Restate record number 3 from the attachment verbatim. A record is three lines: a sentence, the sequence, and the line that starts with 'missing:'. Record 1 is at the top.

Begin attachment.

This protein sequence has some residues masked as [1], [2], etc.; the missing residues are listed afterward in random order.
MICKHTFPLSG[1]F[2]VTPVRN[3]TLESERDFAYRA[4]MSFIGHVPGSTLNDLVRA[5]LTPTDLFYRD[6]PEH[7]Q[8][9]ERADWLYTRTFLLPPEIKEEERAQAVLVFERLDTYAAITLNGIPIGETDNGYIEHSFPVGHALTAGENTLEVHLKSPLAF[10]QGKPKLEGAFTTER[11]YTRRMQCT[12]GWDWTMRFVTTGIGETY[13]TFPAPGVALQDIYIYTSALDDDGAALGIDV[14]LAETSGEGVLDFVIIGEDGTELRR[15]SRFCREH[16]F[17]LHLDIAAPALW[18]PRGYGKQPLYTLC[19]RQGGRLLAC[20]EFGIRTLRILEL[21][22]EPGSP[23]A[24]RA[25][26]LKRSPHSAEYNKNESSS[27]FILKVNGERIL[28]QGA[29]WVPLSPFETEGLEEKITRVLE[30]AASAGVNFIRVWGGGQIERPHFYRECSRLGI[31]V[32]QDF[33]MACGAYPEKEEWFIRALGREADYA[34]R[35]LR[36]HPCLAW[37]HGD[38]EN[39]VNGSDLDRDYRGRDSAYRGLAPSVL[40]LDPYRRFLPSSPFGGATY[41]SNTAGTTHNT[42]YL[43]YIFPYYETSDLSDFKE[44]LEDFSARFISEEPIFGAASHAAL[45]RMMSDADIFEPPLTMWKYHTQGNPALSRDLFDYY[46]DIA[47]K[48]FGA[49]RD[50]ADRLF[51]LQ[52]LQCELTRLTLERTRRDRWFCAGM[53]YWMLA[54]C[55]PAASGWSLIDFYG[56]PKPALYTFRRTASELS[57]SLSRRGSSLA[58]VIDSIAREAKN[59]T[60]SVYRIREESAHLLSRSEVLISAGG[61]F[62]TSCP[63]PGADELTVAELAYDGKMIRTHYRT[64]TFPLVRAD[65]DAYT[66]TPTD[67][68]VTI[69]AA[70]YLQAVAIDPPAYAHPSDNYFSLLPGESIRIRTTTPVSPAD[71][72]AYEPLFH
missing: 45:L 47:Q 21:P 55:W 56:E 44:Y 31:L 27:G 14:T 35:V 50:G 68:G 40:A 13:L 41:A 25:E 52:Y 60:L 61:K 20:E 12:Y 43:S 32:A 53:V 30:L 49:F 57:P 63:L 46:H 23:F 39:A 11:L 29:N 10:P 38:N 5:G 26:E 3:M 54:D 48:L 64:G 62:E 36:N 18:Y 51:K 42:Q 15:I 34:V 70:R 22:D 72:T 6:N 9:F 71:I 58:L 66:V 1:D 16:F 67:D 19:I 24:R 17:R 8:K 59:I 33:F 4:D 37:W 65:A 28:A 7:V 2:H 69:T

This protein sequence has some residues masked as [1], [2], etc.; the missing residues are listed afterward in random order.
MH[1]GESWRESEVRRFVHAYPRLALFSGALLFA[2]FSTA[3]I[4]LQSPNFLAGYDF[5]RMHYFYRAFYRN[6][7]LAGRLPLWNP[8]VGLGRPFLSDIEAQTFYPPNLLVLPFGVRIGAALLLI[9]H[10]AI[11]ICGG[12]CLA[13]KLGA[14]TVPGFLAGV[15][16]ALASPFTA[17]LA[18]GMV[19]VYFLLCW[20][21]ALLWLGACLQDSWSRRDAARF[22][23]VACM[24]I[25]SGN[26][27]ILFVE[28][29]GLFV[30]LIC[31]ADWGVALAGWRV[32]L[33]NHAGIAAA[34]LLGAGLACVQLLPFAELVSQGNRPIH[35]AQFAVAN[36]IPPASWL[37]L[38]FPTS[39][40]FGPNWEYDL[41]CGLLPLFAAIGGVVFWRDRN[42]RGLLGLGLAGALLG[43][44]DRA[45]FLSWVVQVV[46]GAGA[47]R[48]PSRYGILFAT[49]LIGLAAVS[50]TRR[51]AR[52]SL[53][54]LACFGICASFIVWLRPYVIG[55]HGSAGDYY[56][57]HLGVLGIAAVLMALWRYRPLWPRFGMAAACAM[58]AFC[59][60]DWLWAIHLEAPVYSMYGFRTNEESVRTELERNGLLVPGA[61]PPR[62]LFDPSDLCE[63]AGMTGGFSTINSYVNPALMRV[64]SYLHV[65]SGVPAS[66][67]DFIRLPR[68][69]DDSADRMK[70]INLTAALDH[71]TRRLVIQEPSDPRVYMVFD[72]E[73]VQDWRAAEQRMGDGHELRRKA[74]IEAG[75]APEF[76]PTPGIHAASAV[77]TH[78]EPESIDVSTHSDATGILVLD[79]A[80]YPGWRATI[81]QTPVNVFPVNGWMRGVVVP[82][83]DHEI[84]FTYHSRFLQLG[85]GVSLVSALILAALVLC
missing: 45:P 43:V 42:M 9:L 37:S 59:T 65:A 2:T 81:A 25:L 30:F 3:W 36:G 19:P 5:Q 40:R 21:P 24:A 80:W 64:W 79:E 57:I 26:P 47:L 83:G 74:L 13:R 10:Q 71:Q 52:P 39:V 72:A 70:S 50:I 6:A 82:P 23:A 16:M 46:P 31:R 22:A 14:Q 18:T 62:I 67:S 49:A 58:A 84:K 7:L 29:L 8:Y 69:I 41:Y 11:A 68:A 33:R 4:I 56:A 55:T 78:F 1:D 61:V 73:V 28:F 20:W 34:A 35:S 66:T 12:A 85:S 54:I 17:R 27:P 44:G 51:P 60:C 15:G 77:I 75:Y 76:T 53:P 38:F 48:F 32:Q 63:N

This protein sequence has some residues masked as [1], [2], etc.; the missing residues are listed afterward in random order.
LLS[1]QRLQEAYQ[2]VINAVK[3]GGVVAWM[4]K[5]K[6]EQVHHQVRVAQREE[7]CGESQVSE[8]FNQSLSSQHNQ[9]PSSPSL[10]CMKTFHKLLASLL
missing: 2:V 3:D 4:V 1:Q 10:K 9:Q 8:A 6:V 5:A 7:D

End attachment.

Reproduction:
This protein sequence has some residues masked as [1], [2], etc.; the missing residues are listed afterward in random order.
LLS[1]QRLQEAYQ[2]VINAVK[3]GGVVAWM[4]K[5]K[6]EQVHHQVRVAQREE[7]CGESQVSE[8]FNQSLSSQHNQ[9]PSSPSL[10]CMKTFHKLLASLL
missing: 2:V 3:D 4:V 1:Q 10:K 9:Q 8:A 6:V 5:A 7:D